24. Went to counseling for two extended periods of time, something I’d recommend to everyone
  25. Moved away for college, meeting some of the people I still hold closest to my heart
  26. Participate in Lent
  27. Read 40+ books in a year
  28. Purchased a Prius
  29. Made it home to visit family and friends each year for the holidays
  30. Done the major cheesy and fun tourist activities in the cities I’ve lived in
  31. Participate in a fast
  32. Start meditating
  33. Found a mentor
  34. Was baptized and accepted God/Jesus/Holy Spirit
  35. Donate to my missionary friends
  36. Watched all five seasons of Alias in five days—yes, it’s possible!
  37. Learned to cook…somewhat…good enough for me
  38. Had corrective eye surgery
  39. Fought with my words, actions and spending for the rights of others
  40. Started this blog!

 

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2013 As An Abolitionist

photoIt was a big year to be an abolitionist. I really wish I’d been ready for it! There were milestones and celebrations and remembrances—some worldwide, some national and some just for me. Over and over, I was given opportunities to honor the work that has been done, rejoice in the part I’ve played, and prepare for the fight still ahead.

Here’s a look back:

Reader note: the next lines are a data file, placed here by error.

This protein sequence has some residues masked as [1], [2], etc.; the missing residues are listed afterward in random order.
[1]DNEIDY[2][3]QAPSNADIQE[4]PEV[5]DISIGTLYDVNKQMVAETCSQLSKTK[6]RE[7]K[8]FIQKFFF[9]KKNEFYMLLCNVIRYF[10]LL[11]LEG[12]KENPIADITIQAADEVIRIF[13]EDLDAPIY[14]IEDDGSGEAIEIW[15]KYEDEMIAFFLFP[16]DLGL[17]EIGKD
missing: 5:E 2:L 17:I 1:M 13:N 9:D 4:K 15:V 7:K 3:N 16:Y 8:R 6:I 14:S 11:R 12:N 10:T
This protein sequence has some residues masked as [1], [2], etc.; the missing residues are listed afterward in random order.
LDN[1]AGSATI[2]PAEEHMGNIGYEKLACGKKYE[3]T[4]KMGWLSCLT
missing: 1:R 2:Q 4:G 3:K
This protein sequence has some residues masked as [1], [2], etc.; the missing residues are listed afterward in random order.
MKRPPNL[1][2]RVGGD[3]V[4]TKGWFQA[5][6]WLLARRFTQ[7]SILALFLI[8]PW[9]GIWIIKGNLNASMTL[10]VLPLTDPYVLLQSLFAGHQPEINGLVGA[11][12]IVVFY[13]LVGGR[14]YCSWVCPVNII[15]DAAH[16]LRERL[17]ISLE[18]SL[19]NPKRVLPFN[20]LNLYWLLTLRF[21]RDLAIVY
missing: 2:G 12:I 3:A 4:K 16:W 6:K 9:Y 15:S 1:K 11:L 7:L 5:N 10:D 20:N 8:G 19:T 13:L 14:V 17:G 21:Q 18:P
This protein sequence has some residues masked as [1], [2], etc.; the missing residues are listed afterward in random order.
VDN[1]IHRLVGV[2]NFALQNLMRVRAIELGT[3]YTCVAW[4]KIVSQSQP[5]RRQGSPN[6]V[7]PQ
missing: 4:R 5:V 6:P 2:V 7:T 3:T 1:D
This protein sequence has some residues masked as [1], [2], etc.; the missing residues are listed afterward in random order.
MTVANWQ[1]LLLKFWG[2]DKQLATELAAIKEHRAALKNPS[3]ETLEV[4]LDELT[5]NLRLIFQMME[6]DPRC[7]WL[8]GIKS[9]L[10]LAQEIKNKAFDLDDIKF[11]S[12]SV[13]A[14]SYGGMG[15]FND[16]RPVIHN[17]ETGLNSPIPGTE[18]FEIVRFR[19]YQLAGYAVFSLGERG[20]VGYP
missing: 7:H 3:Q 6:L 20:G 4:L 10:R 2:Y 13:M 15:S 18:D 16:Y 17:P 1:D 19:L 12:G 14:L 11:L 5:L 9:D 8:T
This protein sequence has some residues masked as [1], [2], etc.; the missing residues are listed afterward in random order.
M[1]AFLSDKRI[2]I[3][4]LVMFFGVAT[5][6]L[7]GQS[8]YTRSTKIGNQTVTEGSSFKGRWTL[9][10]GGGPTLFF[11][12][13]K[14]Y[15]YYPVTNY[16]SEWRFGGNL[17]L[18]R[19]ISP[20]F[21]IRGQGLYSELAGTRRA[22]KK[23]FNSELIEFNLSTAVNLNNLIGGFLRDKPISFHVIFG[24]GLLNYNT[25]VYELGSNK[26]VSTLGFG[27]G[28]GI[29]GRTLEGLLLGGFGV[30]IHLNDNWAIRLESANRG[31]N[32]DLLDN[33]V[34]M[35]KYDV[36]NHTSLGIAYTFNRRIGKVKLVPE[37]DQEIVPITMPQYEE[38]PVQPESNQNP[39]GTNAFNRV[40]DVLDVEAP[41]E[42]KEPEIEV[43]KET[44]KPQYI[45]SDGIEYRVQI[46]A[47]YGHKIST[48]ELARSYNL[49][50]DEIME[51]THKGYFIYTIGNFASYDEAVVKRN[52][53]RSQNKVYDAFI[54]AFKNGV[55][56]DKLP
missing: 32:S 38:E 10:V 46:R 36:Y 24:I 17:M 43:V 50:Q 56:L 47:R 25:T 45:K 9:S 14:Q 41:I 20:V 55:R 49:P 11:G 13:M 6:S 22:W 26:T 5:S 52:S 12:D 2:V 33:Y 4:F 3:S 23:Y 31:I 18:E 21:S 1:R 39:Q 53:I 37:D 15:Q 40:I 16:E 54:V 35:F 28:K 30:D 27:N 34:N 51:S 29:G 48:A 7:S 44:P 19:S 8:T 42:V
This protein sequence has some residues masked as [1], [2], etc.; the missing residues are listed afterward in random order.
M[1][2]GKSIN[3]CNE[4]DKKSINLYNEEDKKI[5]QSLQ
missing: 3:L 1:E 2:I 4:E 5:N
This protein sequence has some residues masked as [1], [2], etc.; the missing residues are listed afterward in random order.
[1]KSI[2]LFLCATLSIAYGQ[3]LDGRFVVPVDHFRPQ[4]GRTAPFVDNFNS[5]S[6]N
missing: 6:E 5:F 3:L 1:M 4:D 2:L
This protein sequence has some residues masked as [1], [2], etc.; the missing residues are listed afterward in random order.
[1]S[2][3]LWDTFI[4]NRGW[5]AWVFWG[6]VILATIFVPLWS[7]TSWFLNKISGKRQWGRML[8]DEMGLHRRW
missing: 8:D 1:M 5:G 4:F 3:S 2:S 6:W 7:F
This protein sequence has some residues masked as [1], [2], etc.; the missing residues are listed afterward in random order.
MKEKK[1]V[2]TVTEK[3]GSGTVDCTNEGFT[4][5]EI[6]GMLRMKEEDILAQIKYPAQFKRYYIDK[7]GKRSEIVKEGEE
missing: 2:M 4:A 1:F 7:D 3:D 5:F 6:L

• 150th anniversary of the Emancipation Proclamation
  • 150th anniversary of the Gettysburg Address
  • 50th anniversary of the March on Washington
  • 50th anniversary of the death of JFK
  • Passing of Nelson Mandela
  • Got more involved with Not For Sale Georgia.
  • Took Out of Darkness training, and began volunteering for Solomon House.
  • Attended Lobby Day.
  • I heard Jason Russell speak for the first time.
  • I heard Mary Francis Bowley speak for the first time.
  • I heard Rebecca Stevens and John Richmond speak, both new to me.
  • Gave $25 to Kiva to help lift someone out of poverty, a factor in those at risk for slavery.
  • Saw Lincoln in the theater
  • Release of the movie, The Butler
  • Release of the movie, 12 Years a Slave
  • I read a lot of great books on the movement.

Overall, it was a good year to be an abolitionist. I feel really confirmed in playing a role to end slavery.

Looking forward to see what 2014 has in store.


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Happy Birthday Doesn’t Even Come Close

131630375Happy 100th post to me! While that is a celebration in itself, I wanted to tell you about something even more special that I was able to be a part of recently. It’s really something worth honoring.

A few weeks ago I attended a birthday party. While at first that may not sound all that exciting, it was unlike any birthday party I’ve ever attended.

It was for a survivor of sex trafficking. And it was her first birthday party ever.